Urban Rooftops Might Play More Integral Role in Smart Cities

Cities around the world are making use of space that has often been ignored in the past – the urban rooftop. Steven Peck of Green Roofs for Healthy Cities states, “The roofscapes of our cities are the last urban frontier—from 15 percent to 35 percent of the total land area.”

Green roofs involve water-proofing, a root repellent system, drainage system, filter cloth, a lightweight growing medium, and plants. Not only attractive, they also can reduce storm water runoff, lower cooling costs, improved air quality, and combat the urban heat island effect. They can be used as community gardens for local food production – a great benefit to residents in urban food deserts, reducing transport costs, and creating e a more bio-diverse ecosystem in cities. Green roofs can also benefit the building – a study by the National Research Council of Canada found that an extensive green roof reduced the daily energy demand for air conditioning in the summer by over 75%.

Architects are experimenting with small homes that could be built on roofs. The Antepavilion Commission runs an annual competition of an experimental rooftop architectural structures, stressing innovative and alternative ways of living within the city, and the use of recycled materials. Wasted roof space can also be used as recreational areas, such as running tracks, tennis courts, etc.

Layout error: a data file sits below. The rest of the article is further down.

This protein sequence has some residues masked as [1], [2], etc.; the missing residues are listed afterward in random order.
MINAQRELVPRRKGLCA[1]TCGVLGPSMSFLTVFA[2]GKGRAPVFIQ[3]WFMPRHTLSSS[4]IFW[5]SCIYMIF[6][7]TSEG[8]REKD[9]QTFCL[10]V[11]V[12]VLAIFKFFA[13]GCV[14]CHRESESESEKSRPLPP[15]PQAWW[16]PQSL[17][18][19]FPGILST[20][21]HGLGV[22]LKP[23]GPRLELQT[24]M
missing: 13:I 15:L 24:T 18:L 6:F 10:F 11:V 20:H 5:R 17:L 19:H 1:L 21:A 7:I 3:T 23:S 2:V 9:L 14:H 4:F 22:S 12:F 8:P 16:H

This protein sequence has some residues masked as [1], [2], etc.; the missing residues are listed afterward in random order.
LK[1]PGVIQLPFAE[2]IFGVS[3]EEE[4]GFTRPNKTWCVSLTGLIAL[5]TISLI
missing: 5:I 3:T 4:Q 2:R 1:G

Roofs can be an optimal way to harvest rainwater, retaining storm water runoff, reducing pollution, and reusing rainfall. While not fit for drinking water, harvested rainwater can be used for other purposes like yard watering and toilet flushing. In 2011, the City of Philadelphia introduced the ‘Green City, Clean Waters’ program aimed to reduce combined sewer overflows (CSOs) and storm water runoff by expanding existing storm water charges together with incentives to collect and reduce runoffs. Property owners now pay for the amount of runoff that each property generates, based on the amount of existing impervious surface. By turning more of their property green, landowners can reduce the percentage of impervious surface and see their storm water charge go down.